Psychology and Mental Health Nursing
Particularly within the NHS, it is common for psychologists (of all types) to work with other mental health professionals including nurses, psychiatrists and psychotherapists.
This set of articles explores the differences between those disciplines and psychologists.
Role Of Mental Health NursesThis is seen as one of the most demanding roles for nurses in the NHS and they can work in the community, outpatients unit or in hospital settings (or permanent residential care homes). Mental Health Nurses also undertake home visits. A key part of the job is to build up a rapport with patients and their families with the aim of assisting patients to take responsibility for their own care.
Nurses may work one to one with patients, or run small groups to assist patients to recover from their illness and in developing coping strategies. As with other nursing roles, there is also a need to play a role in health education and promotion.
The role can involve specialist areas such as alcohol or drug addiction, forensic work or opt to work with children or adolescents.
Training As A Mental Health NurseThe formal training for the role is to study to at least a Diploma in Higher Education in Nursing at one of the UK’s universities. Many nurses extend this period of study to complete a BSc in Nursing – either full time or by under taking further study once they have started work.
The qualifications needed vary between universities but are usually GCSE O Levels or Scottish Standard Grades. Equally if you have already qualified as a nurse in a different discipline it is possible to take a conversion course to become a mental health nurse.
The academic programme includes a considerable amount of practical placement work (for example with a Community Psychiatric Nurse) or in rehabilitation units. Increasingly the academic element of the programme is also being structured around practical skills based teaching in simulated clinical environments.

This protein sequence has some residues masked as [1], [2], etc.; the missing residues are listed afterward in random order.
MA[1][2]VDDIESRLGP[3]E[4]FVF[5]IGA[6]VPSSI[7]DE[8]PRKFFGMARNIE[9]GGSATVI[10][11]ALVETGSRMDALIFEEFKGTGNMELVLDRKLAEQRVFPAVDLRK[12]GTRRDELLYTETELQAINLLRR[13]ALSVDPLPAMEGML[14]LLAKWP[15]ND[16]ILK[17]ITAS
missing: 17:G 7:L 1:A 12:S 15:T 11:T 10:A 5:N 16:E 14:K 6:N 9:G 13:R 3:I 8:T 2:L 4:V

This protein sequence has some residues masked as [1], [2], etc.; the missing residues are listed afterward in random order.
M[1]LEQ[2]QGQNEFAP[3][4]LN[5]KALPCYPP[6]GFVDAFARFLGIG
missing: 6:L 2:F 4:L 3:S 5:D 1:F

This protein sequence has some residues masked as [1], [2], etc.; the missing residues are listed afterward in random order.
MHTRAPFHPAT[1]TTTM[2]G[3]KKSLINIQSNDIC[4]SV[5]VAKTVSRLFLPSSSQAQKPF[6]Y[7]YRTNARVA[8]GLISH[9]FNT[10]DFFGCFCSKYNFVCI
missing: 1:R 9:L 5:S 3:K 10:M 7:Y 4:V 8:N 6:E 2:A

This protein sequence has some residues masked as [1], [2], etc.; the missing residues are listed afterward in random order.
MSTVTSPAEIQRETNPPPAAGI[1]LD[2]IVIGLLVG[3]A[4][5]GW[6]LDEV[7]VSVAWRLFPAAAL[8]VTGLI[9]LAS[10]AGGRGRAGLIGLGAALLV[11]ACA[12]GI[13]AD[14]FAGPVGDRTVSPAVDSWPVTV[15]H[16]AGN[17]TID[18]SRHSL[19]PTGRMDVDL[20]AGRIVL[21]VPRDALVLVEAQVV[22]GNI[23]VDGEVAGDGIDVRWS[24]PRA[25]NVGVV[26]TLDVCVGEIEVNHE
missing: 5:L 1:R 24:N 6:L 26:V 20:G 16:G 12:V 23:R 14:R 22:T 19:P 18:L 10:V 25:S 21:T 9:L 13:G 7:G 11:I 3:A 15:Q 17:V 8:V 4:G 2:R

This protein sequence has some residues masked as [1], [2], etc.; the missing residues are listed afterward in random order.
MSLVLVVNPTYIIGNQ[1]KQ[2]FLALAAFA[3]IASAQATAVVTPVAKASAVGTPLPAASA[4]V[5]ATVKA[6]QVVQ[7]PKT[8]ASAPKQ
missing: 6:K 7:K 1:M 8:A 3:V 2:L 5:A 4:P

The training is focused on the ethical issues around mental health and developing the key skill of working empathetically with patients. Another key area (common across many mental health professionals) is learning how to carry out risk assessments and how to integrate this into practice – e.g. when or if to undertake home visits.
There are also some important differences between Scotland and England in terms of nursing training and practice in the NHS.
Once mental health nurses have completed their diploma or degree, they will continue to study specific aspects – whether these are to do with changes of legislation or practice or linked to developing new skills. Many mental health nurses do start to learn skills as counsellors and particular approaches from psychology such as cognitive-behavioural therapy.
Working With PsychologistsIt is common for mental health nurses to work in teams with psychologists. In part the role is to undertake a more general patient support, including home visits and liaison with social work.
Equally some qualified mental health nurses will offer psychological therapies and may work with a chartered psychologist in determining suitable patients and approaches. In this case, a nurse may also work with a psychologist who provides professional guidance and supervision.